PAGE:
I think ThreadPools.jl’s “background threading API” like bforeach and qbforeach are somewhat equivalent to the function foreach_on_non_primary I wrote above. But they are more reliable when it comes to distributing tasks across OS threads if the worker function f yields to the scheduler immediately.

Note that the lack of user’s control yields the increase in system’s control. This is a key theme in Julia (or maybe rather in any programming systems in general) for unlocking a larger class of optimizations. Indeed, this is quite opposite in philosophy when compared to “systems” language like C++ or glue language like Python. For example, we are looking for even more restricted form of task parallelism (more discussion in my PR: RFC: Experimental API for may-happen in parallel parallelism by tkf · Pull Request #39773 · JuliaLang/julia · GitHub). I agree that Julia’s task parallelism could be confusing if you already are familiar with programming using OS-level threading. But the lack of control is actually there for leaving room for the system to improve the performance.


In Julia and similar systems (Cilk, Go, Intel TBB…), you would normally let the threading scheduler handle this for you. Just @spawn a task for each work item that needs to be completed, and wait for them to be finished (typically by enclosing all the @spawn calls in a @sync block). The runtime will schedule the work onto threads for you, keeping the threads busy by sending them new tasks when they are idle.

(As others have noted, a big advantage of systems like this is that they give you composable parallelism. e.g. your code can be called multiple times in parallel by someone else’s code, alongside other parallel work, and the whole thing will share OS threads in a load-balanced way.)


For this case I still don’t see how you can have the main thread handle results as they become available, as @sync blocks until all spawned tasks are finished. So you would need to @spawn a dedicated handling task (that possibly is limited to the main thread, similar to @tkf’s answer above)?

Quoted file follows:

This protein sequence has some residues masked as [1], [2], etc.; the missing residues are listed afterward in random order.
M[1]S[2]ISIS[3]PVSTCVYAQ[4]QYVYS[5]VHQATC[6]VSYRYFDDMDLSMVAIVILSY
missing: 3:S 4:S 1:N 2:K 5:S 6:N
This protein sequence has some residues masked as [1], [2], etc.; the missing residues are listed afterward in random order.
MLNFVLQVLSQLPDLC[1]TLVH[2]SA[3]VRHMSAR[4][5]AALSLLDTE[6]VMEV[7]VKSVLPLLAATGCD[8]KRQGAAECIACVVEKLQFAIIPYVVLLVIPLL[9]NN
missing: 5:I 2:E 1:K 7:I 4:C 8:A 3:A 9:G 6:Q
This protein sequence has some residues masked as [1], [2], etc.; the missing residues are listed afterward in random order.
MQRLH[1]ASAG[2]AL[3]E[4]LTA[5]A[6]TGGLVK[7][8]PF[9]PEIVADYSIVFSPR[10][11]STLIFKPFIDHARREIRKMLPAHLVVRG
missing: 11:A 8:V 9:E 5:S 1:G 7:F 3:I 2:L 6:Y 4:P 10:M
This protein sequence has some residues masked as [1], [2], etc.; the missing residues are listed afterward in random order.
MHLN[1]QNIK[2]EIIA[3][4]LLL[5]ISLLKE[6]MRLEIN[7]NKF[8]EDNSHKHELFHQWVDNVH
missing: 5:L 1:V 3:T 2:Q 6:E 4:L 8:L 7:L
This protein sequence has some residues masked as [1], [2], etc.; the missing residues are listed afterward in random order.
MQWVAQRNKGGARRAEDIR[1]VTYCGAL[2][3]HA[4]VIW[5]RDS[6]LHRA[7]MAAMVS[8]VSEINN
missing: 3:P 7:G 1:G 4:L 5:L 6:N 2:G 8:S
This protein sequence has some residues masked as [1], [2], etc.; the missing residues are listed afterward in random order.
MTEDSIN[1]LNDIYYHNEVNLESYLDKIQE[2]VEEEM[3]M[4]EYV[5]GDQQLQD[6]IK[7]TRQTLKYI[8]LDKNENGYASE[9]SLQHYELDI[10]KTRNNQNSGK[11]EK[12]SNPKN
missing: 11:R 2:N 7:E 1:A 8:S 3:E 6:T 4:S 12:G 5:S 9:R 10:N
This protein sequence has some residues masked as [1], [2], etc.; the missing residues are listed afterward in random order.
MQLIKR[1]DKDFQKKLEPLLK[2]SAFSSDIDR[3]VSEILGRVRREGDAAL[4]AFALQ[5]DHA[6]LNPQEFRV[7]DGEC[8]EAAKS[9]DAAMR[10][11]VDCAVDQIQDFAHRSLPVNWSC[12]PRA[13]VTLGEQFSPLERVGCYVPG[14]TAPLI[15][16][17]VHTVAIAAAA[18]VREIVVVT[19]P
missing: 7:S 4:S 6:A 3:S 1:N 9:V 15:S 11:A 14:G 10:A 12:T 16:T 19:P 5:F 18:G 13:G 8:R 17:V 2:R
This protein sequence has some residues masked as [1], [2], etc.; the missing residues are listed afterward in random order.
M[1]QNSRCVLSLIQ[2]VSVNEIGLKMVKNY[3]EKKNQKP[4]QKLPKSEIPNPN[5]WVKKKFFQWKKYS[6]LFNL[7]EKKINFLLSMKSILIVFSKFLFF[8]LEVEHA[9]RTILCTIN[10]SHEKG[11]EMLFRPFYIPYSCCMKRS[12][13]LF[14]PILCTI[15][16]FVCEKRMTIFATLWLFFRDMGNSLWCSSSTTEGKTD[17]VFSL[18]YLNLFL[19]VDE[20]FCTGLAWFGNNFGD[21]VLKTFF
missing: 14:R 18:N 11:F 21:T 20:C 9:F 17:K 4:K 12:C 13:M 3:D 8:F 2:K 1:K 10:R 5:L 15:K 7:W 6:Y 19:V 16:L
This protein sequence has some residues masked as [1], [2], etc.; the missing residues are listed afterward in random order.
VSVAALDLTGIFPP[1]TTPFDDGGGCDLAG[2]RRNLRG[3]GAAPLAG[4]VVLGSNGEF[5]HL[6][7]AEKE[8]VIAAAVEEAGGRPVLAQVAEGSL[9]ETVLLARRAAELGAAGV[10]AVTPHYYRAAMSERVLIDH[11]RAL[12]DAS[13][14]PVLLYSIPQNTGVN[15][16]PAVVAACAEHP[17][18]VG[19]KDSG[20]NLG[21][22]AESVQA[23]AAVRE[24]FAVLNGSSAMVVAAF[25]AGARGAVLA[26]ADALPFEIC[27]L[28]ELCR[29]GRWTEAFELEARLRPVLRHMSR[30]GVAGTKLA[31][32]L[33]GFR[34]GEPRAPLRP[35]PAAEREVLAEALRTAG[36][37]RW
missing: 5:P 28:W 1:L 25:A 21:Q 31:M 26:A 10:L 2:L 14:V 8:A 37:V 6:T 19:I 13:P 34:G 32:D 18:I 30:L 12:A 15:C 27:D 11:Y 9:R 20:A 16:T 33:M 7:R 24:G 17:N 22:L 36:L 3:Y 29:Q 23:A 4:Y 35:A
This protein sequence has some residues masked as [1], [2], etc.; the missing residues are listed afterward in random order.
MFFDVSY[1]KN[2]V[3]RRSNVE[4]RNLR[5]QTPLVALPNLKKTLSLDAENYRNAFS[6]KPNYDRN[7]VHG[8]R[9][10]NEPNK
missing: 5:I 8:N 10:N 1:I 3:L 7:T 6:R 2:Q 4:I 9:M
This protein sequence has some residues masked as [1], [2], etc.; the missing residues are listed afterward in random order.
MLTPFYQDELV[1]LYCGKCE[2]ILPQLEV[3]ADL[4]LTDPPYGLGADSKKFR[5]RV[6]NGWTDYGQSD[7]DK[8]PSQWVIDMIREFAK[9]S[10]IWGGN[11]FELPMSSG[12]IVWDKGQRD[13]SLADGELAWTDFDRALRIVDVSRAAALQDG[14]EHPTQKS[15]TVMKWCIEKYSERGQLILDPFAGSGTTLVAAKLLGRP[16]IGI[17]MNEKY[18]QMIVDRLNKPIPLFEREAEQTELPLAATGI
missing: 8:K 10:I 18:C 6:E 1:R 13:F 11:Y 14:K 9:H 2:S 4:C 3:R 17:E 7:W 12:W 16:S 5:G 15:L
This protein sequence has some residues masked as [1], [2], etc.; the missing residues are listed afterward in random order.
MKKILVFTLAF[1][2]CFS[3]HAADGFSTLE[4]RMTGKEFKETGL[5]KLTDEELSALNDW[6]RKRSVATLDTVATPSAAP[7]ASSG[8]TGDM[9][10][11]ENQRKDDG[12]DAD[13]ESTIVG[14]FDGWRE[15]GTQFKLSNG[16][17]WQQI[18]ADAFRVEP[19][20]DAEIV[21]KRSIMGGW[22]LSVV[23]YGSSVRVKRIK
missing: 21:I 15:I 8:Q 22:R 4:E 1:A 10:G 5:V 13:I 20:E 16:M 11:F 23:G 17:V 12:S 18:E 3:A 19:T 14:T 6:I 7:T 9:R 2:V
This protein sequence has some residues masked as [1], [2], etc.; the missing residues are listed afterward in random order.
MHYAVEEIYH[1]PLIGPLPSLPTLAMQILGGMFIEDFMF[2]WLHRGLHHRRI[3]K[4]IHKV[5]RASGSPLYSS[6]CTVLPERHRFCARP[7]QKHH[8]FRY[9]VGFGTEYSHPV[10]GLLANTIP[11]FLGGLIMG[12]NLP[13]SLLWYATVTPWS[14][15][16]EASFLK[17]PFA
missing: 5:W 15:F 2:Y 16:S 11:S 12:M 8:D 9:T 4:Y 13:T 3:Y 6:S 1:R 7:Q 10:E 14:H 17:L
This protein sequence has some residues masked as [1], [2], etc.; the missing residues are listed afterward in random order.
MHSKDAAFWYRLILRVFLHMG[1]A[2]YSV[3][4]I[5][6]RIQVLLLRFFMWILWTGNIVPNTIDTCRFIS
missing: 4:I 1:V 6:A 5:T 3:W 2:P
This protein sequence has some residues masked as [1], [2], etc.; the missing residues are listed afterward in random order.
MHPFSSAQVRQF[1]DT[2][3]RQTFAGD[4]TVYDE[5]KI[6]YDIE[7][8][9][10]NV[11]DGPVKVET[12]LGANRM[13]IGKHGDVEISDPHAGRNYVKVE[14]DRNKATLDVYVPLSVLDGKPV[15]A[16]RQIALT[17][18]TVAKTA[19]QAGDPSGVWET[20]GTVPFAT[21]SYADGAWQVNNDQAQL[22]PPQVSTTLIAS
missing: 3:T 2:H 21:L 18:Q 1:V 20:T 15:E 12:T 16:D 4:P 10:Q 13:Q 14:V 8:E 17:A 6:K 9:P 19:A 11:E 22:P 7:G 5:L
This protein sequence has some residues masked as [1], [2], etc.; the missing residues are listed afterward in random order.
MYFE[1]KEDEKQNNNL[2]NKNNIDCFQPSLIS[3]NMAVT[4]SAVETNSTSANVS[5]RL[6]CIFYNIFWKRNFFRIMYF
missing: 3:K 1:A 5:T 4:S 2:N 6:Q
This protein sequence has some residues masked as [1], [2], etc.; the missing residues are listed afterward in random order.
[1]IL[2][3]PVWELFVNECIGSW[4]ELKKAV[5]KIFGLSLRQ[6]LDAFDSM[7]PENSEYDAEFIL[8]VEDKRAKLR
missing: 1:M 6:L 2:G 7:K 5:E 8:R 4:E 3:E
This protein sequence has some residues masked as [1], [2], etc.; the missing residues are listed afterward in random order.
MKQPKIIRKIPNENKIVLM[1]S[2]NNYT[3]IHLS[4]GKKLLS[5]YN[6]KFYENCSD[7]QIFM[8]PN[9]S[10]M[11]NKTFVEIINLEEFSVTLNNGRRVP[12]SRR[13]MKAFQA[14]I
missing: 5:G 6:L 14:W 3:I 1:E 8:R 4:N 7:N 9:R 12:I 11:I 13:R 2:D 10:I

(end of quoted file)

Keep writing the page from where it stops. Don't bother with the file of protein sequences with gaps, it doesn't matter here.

I can understand that limiting user control would be a trade-off if the goal is more system control. I am wondering how well that meshes with using non-Julia libraries that have their own OS-level threading restrictions and/or do multi-threading at that level themselves. Pretty much all GUI libraries I know require any API calls to come from the main thread. And doing multi-threaded computations together with keeping a GUI responsive and updating when a GUI mainloop is involved usually is already a nice puzzle where there’s pretty much only one way to do it right and many ways to do it wrong. I’ve tried to extend my test code to use ImageView for displaying incoming processed work items, but it seems the underlying Gtk.jl has some issues in a multi-threaded setup, e.g

(But then again, Gtk.jl seems to have more fundamental issues when not used from the REPL)

Plus there’s libraries that use multi-threaded processing using pthreads themselves, outside of Julia’s knowledge or control. Is there enough flexibility in the Julia way of controlling the threading setup to allow some escape holes for these situations?

I think a robust solution you can implement right now is to separate throughput-oriented parts and latency-oriented parts in separated Julia processes. It’s a tedious solution to do manually but it’s conceivable to create an easy-to-use GUI framework on top of this idea.

But, since Julia already has some special casing for external libraries that do not like called from Julia’s coroutine (IIUC), maybe we can get something in the base system at some point. OTOH, multi-process GUI tooling does not sound crazy either (cf Chrome).

For libraries geared toward parallel computation (e.g., linear algebra) rather than concurrency (e.g., GUI or web server), I don’t think we can have a composable ecosystem unless we have a central mechanism for distributing computing resources (e.g., CPUs) that prioritizes computation. IIUC @stevengj took an approach to make FFTW (external library) scheduler-generic so that it composes well with Julia programs. I think it’s an ideal approach for compute-oriented libraries (although we need upstream change for this).

Use a Channel?

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I have hard time understanding how spawning only nthreads() threads and regularly yielding (e.g. by reading from a channel) hinders composability versus starting a lot of threads. Could you please explain this?